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#ActualAllEightUp

Posted 20 April 2013 - 12:18 PM

There are a number of ways to generate the sectors concept ranging from really simple to fairly complex.  As LJ mentions, using a simplified concept such as a quad/octree can give you benefits in this area.  Say with a quad tree you are simply looking for elements completely contained in a quad area (no overlap with other areas), interactions between one and another quad are completely ignored since there is no overlap.  So, say you have 4 objects in quad 1, 4 objects in quad 2 and 4 objects straddling the division.  Normally you have (n-1)*n interactions possible without the quad tree, i.e. (12-1)*12=132.  With 4 objects in quad one, they have to consider themselves and the straddlers, but we leave the straddlers to check interactions between themselves so the equation is (n-1)*(n-s) where s is the straddler count, n is in quad 1 and the straddlers, or in this case: 7*4=28.  The same for the second quad.  And finally check the straddlers against each other for (4-1)*4=12.  So, the total checks needed is down to 2*28+12=68 checks.

 

Not a bad reduction for a simple method of regrouping the data.  (NOTE: May have messed up the general descriptions, but it should be fairly close to correct I believe.)

 

More complicated solutions exist and can get better gains. But, as said, they are more complicated.  I did a system which sat on top of my sweep and prune implementation which did a very nice job (used for something not directly related to reducing interactions since I already had that in the sweep and prune).  But it was a considerable bugger to write and debug.  You probably want to stick to the simple suggestions.


#1AllEightUp

Posted 20 April 2013 - 12:16 PM

There are a number of ways to generate the sectors concept ranging from really simple to fairly complex.  As LJ mentions, using a simplified concept such as a quad/octree can give you benefits in this area.  Say with a quad tree you are simply looking for elements completely contained in a quad area (no overlap with other areas), interactions between one and another quad are completely ignored since there is no overlap.  So, say you have 4 objects in quad 1, 4 objects in quad 2 and 4 objects straddling the division.  Normally you have (n-1)*n interactions possible without the quad tree, i.e. (12-1)*12=132.  With 4 objects in quad one, they have to consider themselves and the straddlers, but we leave the straddlers to check interactions between themselves so the equation is (n-1)*(n-s) where s is the straddler count, n is in quad 1 and the straddlers, or in this case: 7*4=28.  The same for the second quad.  And finally check the straddlers against each other for (4-1)*4=12.  So, the total checks needed is down to 2*28+12=68 checks.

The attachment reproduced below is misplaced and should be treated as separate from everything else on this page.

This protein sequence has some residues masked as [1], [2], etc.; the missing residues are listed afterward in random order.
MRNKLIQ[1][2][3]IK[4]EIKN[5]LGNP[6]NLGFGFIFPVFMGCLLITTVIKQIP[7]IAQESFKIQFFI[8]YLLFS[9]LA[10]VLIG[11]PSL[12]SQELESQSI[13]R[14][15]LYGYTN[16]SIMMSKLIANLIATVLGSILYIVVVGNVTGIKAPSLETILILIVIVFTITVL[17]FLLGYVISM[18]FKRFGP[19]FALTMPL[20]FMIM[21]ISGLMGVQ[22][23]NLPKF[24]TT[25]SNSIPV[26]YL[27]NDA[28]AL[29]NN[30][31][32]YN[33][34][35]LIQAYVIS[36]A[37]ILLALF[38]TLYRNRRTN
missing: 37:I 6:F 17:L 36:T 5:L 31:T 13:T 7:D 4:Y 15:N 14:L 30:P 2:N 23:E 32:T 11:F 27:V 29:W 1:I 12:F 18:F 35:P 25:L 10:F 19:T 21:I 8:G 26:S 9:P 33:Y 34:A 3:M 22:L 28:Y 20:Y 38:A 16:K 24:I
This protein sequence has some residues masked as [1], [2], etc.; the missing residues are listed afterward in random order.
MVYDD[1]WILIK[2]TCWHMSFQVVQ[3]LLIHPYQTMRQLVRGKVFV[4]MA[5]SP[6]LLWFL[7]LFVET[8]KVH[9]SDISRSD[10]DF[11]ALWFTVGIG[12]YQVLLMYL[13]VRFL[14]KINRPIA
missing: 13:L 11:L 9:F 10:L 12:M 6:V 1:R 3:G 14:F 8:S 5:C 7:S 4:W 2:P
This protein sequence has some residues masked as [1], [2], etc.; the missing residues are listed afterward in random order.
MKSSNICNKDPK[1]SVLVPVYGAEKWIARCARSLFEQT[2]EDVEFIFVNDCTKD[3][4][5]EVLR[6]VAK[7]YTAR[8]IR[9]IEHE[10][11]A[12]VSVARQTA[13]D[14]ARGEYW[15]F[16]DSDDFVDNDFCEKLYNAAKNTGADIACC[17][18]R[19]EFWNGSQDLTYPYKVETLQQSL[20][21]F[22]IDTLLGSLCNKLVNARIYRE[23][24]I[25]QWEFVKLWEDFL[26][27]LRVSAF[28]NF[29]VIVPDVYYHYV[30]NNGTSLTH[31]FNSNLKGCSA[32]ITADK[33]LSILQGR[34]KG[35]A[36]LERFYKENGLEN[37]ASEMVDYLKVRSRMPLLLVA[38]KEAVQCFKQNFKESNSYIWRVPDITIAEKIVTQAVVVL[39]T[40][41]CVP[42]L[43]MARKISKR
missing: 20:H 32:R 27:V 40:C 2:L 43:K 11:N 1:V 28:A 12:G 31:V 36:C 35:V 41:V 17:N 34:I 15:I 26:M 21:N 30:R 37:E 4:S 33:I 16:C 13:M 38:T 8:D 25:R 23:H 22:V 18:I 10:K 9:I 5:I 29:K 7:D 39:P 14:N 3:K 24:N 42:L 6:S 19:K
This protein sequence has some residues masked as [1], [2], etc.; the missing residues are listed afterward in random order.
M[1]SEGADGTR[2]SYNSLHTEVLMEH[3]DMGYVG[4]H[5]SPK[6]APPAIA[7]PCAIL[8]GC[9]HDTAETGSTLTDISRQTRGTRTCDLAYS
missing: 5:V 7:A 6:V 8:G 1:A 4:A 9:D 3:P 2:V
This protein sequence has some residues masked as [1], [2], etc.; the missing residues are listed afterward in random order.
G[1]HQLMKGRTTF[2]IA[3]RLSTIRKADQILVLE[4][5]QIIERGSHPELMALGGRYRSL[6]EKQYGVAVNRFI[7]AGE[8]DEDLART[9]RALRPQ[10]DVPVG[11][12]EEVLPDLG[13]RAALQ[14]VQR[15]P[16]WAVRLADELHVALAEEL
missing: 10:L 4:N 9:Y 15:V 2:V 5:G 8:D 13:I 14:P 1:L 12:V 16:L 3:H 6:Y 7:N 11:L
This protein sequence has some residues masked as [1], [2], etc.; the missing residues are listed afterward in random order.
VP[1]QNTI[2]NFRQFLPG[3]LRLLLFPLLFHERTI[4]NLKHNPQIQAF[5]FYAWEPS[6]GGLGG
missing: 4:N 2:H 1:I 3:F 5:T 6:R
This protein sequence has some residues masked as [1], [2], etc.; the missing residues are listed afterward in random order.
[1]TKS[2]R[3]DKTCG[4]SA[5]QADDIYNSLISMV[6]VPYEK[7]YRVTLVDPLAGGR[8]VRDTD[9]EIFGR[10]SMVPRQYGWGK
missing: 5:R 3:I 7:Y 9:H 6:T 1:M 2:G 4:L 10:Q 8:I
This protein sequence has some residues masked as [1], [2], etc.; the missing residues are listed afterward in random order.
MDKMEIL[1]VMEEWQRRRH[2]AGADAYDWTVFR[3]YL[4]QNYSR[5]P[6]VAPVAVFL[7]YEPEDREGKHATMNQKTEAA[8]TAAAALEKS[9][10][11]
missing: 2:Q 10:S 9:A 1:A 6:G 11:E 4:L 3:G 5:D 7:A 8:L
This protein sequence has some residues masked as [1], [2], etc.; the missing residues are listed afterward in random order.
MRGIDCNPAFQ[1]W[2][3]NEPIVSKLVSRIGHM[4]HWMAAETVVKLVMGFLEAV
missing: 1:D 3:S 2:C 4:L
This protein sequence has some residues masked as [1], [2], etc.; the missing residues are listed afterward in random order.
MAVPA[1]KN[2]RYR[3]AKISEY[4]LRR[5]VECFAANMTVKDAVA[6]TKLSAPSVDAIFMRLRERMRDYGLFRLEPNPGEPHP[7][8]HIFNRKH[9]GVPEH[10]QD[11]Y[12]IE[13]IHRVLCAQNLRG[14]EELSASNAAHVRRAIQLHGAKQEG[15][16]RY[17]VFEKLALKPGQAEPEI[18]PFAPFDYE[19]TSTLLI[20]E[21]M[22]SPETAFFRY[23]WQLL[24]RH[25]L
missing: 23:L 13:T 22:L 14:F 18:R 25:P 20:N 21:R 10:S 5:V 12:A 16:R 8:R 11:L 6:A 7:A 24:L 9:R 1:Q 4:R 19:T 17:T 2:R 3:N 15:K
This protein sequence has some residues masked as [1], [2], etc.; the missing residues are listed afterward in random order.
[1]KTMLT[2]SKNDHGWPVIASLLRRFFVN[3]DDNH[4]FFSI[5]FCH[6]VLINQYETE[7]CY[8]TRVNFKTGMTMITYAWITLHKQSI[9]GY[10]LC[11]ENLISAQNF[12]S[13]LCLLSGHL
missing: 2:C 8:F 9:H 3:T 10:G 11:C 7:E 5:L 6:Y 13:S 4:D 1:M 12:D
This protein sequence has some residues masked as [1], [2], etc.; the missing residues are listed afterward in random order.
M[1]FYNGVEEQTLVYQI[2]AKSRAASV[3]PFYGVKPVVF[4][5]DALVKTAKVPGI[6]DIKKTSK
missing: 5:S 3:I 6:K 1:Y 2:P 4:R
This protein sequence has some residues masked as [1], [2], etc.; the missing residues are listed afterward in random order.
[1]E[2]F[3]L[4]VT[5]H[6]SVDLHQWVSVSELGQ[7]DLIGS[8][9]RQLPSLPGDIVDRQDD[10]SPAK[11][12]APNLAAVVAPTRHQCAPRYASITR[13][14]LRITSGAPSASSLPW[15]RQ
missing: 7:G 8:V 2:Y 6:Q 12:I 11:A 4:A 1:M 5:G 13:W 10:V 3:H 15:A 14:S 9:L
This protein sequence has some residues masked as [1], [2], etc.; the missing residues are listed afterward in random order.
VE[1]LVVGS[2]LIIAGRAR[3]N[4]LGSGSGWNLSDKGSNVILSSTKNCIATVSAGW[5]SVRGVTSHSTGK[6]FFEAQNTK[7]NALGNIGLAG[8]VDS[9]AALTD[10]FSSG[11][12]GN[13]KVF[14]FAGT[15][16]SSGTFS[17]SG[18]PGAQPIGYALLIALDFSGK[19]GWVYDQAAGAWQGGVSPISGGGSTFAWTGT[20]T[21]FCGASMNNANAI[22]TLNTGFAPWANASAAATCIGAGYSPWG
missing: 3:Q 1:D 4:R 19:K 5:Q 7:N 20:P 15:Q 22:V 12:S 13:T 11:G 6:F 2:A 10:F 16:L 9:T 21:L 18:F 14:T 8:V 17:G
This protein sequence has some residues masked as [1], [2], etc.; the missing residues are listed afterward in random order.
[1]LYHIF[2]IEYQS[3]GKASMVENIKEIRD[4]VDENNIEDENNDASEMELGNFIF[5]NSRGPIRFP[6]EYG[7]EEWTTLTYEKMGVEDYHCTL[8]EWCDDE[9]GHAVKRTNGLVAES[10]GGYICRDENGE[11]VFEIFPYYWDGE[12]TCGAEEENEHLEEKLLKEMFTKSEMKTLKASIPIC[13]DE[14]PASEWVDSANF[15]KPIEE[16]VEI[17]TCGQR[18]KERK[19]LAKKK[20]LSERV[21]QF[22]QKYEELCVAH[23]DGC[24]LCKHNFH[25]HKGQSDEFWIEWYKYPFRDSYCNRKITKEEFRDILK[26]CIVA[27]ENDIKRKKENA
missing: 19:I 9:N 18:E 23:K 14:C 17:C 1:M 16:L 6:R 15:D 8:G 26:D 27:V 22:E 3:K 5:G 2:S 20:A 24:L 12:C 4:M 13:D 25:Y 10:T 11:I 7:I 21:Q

Not a bad reduction for a simple method of regrouping the data.  (NOTE: May have messed up the general descriptions, but it should be fairly close to correct I believe.)


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